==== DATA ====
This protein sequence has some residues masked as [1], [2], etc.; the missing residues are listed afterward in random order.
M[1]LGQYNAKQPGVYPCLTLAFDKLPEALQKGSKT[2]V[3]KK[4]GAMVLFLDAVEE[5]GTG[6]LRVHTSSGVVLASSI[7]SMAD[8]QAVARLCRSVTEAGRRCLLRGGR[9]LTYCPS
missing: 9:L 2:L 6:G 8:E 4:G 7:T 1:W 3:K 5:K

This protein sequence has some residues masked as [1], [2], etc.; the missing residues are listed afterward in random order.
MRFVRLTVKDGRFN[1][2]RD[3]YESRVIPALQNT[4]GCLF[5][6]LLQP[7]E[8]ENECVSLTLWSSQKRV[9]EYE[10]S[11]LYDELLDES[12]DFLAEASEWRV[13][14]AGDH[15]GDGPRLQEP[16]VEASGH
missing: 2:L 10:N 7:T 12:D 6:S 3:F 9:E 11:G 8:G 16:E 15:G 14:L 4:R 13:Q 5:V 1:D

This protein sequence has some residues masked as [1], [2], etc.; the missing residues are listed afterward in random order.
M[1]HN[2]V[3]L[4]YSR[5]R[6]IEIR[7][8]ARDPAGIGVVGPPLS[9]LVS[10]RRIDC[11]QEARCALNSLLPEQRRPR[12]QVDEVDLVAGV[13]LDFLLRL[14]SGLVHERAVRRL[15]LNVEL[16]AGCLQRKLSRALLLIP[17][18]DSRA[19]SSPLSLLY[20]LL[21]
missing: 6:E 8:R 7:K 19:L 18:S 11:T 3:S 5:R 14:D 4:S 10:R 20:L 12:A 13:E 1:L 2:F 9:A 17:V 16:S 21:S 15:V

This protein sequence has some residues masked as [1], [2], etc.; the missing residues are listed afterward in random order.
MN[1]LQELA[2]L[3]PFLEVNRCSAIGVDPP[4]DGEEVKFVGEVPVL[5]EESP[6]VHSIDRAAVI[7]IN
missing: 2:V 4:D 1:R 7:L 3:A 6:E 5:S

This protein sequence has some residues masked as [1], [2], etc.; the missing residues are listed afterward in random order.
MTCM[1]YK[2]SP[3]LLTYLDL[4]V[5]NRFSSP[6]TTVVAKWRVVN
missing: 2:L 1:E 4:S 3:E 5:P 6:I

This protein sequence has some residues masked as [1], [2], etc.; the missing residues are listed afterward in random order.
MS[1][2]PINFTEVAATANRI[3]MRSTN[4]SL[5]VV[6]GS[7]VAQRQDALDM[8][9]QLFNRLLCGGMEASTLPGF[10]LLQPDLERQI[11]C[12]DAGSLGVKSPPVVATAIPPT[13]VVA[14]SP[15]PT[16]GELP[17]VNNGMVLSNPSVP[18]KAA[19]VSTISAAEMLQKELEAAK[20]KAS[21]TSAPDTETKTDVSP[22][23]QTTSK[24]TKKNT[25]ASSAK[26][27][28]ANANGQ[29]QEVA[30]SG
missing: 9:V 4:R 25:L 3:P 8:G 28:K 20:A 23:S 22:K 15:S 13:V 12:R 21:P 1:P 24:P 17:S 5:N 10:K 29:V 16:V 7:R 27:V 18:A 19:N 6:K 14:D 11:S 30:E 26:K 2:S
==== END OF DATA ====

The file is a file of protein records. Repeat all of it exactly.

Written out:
This protein sequence has some residues masked as [1], [2], etc.; the missing residues are listed afterward in random order.
M[1]LGQYNAKQPGVYPCLTLAFDKLPEALQKGSKT[2]V[3]KK[4]GAMVLFLDAVEE[5]GTG[6]LRVHTSSGVVLASSI[7]SMAD[8]QAVARLCRSVTEAGRRCLLRGGR[9]LTYCPS
missing: 9:L 2:L 6:G 8:E 4:G 7:T 1:W 3:K 5:K

This protein sequence has some residues masked as [1], [2], etc.; the missing residues are listed afterward in random order.
MRFVRLTVKDGRFN[1][2]RD[3]YESRVIPALQNT[4]GCLF[5][6]LLQP[7]E[8]ENECVSLTLWSSQKRV[9]EYE[10]S[11]LYDELLDES[12]DFLAEASEWRV[13][14]AGDH[15]GDGPRLQEP[16]VEASGH
missing: 2:L 10:N 7:T 12:D 6:S 3:F 9:E 11:G 8:G 16:E 15:G 14:L 4:R 13:Q 5:V 1:D

This protein sequence has some residues masked as [1], [2], etc.; the missing residues are listed afterward in random order.
M[1]HN[2]V[3]L[4]YSR[5]R[6]IEIR[7][8]ARDPAGIGVVGPPLS[9]LVS[10]RRIDC[11]QEARCALNSLLPEQRRPR[12]QVDEVDLVAGV[13]LDFLLRL[14]SGLVHERAVRRL[15]LNVEL[16]AGCLQRKLSRALLLIP[17][18]DSRA[19]SSPLSLLY[20]LL[21]
missing: 6:E 8:R 7:K 19:L 18:S 11:T 3:S 5:R 14:D 4:S 10:R 20:L 12:A 13:E 1:L 2:F 9:A 17:V 16:S 21:S 15:V

This protein sequence has some residues masked as [1], [2], etc.; the missing residues are listed afterward in random order.
MN[1]LQELA[2]L[3]PFLEVNRCSAIGVDPP[4]DGEEVKFVGEVPVL[5]EESP[6]VHSIDRAAVI[7]IN
missing: 2:V 4:D 1:R 7:L 3:A 6:E 5:S

This protein sequence has some residues masked as [1], [2], etc.; the missing residues are listed afterward in random order.
MTCM[1]YK[2]SP[3]LLTYLDL[4]V[5]NRFSSP[6]TTVVAKWRVVN
missing: 2:L 1:E 4:S 3:E 5:P 6:I

This protein sequence has some residues masked as [1], [2], etc.; the missing residues are listed afterward in random order.
MS[1][2]PINFTEVAATANRI[3]MRSTN[4]SL[5]VV[6]GS[7]VAQRQDALDM[8][9]QLFNRLLCGGMEASTLPGF[10]LLQPDLERQI[11]C[12]DAGSLGVKSPPVVATAIPPT[13]VVA[14]SP[15]PT[16]GELP[17]VNNGMVLSNPSVP[18]KAA[19]VSTISAAEMLQKELEAAK[20]KAS[21]TSAPDTETKTDVSP[22][23]QTTSK[24]TKKNT[25]ASSAK[26][27][28]ANANGQ[29]QEVA[30]SG
missing: 9:V 4:R 25:L 3:P 8:G 28:K 20:A 23:S 22:K 15:S 13:V 12:R 21:P 1:P 24:P 17:S 5:N 10:K 29:V 16:V 7:R 27:V 18:A 19:N 6:K 14:D 11:S 30:E 26:K 2:S